Starfest in Central Park: Urban Astronomy for All

By Franck Marchis, Senior Astronomer at SETI Institute & Chief Scientific Officer at Unistellar


The setup of Starfest in Central Park. It was obviously not a perfect dark sky for astronomy, but a beautiful summer evening for the public (credits: Ed Rojas, AAA.org)

Last week I traveled from San Francisco to New York City to attend Autumn Starfest, which is sponsored by the Amateur Astronomers Association (AAA) of New York. This star party’s most amazing feature is its location—right in the middle of Manhattan, in the magnificent Central Park! And after flying 2,600 miles (4,100 km), I was eager to show attendees that the Unistellar eVscope will let them see faint targets in the night sky—even the sky of this immense city, with all of its light and other forms of pollution.

And the great news is that the event, and our telescope, were a huge success.

The eVscope was just one of many on display. I counted about forty telescopes of all sizes and shapes—everything from large 50cm Dobson telescopes to simple, smaller Galileoscopes, each operated by an AAA volunteer. The sky was clear, with no clouds and no moon. Yes, there were immense, brightly illuminated buildings all around us, but it was obvious that this would be a great night for star-gazing.

Initially, our telescopes attracted bystanders who entered the park to enjoy one of the last nights of summer, and were wondering what this army of heteroclite telescopes was doing. Soon, they were delighted to have the chance to see the beautiful rings of Saturn, among other things. All around me I heard people saying “I can’t believe I just saw Saturn’s rings.” Even though we can easily find photos of these beautiful objects everywhere on the web, it’s still awe-inspiring to see them for yourself using a small telescope. A lot of us became astronomers the first time we saw this special, unforgettable sight.

Because Unistellar’s eVscope is designed to observe faint targets in the sky, I had to wait for dark to start observing. The number of visitors started growing significantly, as did their impatience, since they were wondering why I was not yet observing anything in this strange new telescope. I must admit that at that point I could see only a handful of stars in the sky and was not certain this would work, since this was definitely the most extreme urban astronomy I had ever done.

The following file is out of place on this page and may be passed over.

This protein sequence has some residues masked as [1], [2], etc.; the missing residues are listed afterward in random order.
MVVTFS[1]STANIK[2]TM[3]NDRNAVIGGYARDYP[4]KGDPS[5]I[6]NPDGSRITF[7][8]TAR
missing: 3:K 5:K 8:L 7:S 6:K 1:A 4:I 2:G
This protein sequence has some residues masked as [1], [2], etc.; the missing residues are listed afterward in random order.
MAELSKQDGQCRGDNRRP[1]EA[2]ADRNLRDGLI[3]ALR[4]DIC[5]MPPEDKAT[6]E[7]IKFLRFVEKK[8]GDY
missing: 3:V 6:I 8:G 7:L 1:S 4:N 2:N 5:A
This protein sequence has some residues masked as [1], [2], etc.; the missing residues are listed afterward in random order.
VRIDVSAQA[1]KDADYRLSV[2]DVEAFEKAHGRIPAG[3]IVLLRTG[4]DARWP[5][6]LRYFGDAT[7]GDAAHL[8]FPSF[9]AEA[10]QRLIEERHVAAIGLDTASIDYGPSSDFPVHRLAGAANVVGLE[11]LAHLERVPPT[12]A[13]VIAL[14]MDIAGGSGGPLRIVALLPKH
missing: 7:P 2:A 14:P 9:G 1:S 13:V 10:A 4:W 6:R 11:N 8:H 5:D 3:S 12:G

Senior Astronomer Franck Marchis setting up the Unistellar eVscope prototype in preparation for the star party (credits: Kevin Dea)

Finally, at 8:30 p.m., I pointed the telescope to our first target, M11, the Wild Duck Cluster in the constellation Scutum (The Shield). Despite intense light pollution, the eVscope’s enhanced vision technology allowed visitors to see hundreds of stars in the cluster, which is 6,200 light-years away. Many were struck by its color, which is a function of temperature. People quickly started gathering around the eVscope, asking questions about the technology and what we were observing while waiting patiently for a look. And while M11 impressed most of them, M13, our next target, was definitely the “star” of the show.

This, the Hercules Globular Cluster, is well known and composed of several hundred thousand stars 22,200 light-years away from us. It’s impressive to see its colorful, bright stars in the eyepiece, if only because most people, including most of our visitors, had never seen anything like it. In addition to being awed by its beauty, those stars, which formed almost simultaneously in the same cocoon 12 billion years ago, are the vivid reminder that our galaxy is huge and home to billions of stars. It is very likely that around some of those stars there are hospitable worlds, or planets like ours. We can’t say yet if life, and even simple microbial life, exists there, but as Carl Sagan said “The universe is a pretty big place. If it's just us, it seems like an awful waste of space.”

We concluded our observing with M57, the Ring Nebula. An invisible star in the constellation Lyra, it has entered in the last phase of its evolution and is dying. The star has ejected its upper envelope, which shines in different colors because of the gas that it is made of. This beautiful object entrances people because it is what our system will look like in several billion years. One day our sun will become a red giant and then a planetary nebula, which makes the Ring Nebulae a dramatic reminder that Earth and our solar system will not be here forever. Because Saturn had dipped below the horizon, several telescopes around us also pointed toward the Ring Nebula, but none of them revealed its true color or the details of its envelope.

The line around our telescope grew much longer, and I think about 120 people looked through it before the evening came to a close. It was obvious to me that they were delighted to enjoy astronomy so close to home, since living in this huge city had caused most of them to forget all about the stars. Their children were even more impressed, since many did not know that there were so many stars, and so many worlds, out there.


EvScope, SETI Institute stickers and business cards. We are ready for the evening, with Kevin Dea of AAA and SETI Astronomer Franck Marchis (credit: Ed Rojas)

Unfortunately, like all good things, our star party had to end. Visitors left, telescopes were packed away, and the park went dark and silent. My last view was of the towers that ring the park, outshining the stars once again, and serving as both a jewel and a curse of our modern civilization. I went back to everyday, normal, and noisy New York and enjoyed it one more time before taking off for my home and my family in San Francisco.

Thank you New York! It was a joy to see the stars that fill your night sky, and meet many of the wonderful people who call you home.